Falukorv //, Swedish pronunciation: [ˈfɑːlɵˌkɔrv] is a Swedish sausage (korv in Swedish) made of a grated mixture of smoked pork and beef or veal with potato starch flour, onion, salt and mild spices. Falukorv is a cooked sausage, so it can be eaten without any further preparation. Some Swedes use it as a sandwich ingredient, much like ham or turkey.
The history of falukorv reaches back to the Falun copper mine during the 16th and 17th century, where ox hide was used for ropes and some of the meat remaining after slaughter was salted and smoked and used for sausages.
The tradition of preparing the meat in this way was revitalised in the late 19th century by the butcher Anders Olsson, whose initiative led to the development of the modern falukorv, which uses a mixture of pork and beef or veal. A popular sausage, falukorv has TSG status. Under EU guidelines, in force since 2001, restrictions apply to what may be labeled as "falukorv". Only potato flour may be used as a binding agent, and the amount of meat may not fall short of 45%, although most brands of falukorv have a significantly higher meat percentage.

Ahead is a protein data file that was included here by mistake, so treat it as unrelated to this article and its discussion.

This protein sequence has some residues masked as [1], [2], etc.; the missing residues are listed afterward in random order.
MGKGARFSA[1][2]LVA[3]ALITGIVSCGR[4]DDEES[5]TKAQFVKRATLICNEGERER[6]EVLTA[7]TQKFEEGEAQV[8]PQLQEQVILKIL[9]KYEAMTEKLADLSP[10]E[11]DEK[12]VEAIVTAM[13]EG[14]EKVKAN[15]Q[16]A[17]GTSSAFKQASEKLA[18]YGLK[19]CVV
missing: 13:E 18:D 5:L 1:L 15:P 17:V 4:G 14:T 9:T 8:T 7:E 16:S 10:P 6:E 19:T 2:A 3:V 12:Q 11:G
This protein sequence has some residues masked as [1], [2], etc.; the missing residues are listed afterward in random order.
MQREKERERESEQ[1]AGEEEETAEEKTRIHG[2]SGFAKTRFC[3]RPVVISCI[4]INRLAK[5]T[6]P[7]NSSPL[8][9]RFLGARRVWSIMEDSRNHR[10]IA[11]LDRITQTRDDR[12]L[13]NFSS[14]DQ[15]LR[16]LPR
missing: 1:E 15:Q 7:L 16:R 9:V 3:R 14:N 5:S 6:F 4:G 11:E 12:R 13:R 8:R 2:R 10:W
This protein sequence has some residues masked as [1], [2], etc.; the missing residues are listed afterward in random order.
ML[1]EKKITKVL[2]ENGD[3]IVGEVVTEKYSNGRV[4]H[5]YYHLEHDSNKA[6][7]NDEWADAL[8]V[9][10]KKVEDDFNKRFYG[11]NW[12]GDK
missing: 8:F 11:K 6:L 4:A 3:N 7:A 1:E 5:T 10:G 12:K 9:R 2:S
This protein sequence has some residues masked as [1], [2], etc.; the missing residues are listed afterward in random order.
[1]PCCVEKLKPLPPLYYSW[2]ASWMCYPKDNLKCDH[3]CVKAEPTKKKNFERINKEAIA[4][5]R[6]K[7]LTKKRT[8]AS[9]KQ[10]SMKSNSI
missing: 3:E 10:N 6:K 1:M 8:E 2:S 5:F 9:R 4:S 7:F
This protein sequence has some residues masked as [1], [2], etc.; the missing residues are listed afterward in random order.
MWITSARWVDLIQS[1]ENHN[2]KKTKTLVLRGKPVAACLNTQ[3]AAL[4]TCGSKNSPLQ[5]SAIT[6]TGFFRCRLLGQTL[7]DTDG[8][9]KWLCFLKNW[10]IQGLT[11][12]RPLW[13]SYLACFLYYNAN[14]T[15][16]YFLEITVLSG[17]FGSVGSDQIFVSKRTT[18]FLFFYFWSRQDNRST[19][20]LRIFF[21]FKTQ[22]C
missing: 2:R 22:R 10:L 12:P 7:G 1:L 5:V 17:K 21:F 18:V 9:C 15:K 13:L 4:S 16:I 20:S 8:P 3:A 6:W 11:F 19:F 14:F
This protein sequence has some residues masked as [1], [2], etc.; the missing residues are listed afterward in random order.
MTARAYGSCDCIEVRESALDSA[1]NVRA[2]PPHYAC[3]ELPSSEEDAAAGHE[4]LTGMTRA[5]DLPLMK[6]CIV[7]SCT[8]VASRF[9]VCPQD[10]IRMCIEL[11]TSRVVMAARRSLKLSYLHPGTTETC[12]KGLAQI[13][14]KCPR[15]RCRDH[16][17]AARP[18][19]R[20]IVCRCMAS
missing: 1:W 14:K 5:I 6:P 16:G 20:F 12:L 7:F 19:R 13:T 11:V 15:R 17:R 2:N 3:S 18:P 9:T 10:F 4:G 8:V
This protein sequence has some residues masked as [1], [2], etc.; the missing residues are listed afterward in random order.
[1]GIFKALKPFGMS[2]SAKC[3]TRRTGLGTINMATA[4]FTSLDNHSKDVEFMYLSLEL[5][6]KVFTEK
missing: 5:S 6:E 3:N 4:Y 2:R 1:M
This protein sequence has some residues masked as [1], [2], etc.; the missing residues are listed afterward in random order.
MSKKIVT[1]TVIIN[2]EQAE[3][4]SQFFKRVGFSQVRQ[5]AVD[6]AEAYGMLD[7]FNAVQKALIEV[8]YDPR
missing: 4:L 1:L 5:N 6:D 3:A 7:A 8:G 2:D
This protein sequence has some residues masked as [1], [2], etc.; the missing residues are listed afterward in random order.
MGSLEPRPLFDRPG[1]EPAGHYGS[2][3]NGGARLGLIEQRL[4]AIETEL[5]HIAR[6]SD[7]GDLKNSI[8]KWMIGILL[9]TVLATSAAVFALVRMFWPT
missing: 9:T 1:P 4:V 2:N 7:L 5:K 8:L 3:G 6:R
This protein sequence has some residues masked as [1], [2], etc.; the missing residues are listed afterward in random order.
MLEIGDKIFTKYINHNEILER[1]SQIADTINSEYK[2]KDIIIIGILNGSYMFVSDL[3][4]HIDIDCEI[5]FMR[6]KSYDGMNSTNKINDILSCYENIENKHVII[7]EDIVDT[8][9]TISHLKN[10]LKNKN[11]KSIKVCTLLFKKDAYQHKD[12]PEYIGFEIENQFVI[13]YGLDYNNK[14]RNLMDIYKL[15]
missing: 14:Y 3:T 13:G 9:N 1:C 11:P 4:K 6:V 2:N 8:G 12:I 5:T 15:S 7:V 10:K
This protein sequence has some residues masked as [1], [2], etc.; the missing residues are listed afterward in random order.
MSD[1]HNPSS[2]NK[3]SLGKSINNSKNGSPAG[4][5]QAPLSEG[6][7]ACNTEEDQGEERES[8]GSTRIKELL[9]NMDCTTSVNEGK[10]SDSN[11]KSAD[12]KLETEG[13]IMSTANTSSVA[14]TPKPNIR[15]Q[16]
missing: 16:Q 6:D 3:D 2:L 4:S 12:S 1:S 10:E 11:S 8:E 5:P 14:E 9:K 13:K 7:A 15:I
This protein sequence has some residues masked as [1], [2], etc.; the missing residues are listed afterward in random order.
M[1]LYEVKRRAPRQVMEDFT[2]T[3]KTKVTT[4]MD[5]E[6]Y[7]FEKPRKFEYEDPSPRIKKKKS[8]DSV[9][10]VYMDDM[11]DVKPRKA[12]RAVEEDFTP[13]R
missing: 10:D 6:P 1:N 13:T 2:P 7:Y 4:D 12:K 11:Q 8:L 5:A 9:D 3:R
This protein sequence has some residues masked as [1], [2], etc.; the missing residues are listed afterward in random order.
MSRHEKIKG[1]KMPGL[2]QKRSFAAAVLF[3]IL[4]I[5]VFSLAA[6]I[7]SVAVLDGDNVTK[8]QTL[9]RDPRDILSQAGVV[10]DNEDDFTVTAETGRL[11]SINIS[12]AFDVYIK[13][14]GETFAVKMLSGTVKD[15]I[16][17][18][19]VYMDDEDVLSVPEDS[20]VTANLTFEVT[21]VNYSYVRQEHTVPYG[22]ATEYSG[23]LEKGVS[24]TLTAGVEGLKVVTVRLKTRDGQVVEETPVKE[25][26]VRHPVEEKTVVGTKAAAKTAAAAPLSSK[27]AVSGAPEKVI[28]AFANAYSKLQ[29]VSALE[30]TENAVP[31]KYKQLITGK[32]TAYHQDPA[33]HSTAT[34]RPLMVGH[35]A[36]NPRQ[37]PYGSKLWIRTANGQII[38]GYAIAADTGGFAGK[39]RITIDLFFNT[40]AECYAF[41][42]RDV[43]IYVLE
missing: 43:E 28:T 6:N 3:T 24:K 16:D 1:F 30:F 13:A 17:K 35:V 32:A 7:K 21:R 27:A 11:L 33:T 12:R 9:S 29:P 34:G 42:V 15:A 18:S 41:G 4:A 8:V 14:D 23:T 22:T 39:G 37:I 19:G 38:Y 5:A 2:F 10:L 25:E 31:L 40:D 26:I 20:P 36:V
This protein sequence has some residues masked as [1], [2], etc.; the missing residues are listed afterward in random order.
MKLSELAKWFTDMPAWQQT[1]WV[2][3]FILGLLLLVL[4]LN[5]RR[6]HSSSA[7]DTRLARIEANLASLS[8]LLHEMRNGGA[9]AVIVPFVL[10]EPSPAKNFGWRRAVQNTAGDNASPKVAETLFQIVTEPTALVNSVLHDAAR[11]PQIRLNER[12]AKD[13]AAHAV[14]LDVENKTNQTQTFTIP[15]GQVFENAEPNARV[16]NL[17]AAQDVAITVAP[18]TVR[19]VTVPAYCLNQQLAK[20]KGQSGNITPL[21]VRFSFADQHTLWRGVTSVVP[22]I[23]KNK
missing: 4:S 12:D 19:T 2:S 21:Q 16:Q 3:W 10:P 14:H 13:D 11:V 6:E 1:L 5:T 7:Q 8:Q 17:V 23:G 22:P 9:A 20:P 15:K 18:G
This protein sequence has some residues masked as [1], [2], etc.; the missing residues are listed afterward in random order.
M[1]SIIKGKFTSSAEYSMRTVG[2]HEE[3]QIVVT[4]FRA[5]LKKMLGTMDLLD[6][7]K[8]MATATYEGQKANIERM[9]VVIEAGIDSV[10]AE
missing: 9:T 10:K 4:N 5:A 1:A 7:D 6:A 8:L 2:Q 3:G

Typical falukorv meals
- Sliced and fried with boiled, fried, or mashed potato
- Sliced and fried with elbow macaroni
- Sliced and fried, served with baked Swedish brown beans and fried egg
- Partially sliced and baked au gratin with cheese and mustard, often with onion or apple tucked in between the slices; served accompanied by roast or mashed potatoes.
- As a substitute for the beef in beef stroganoff – the resulting dish being known as korv stroganoff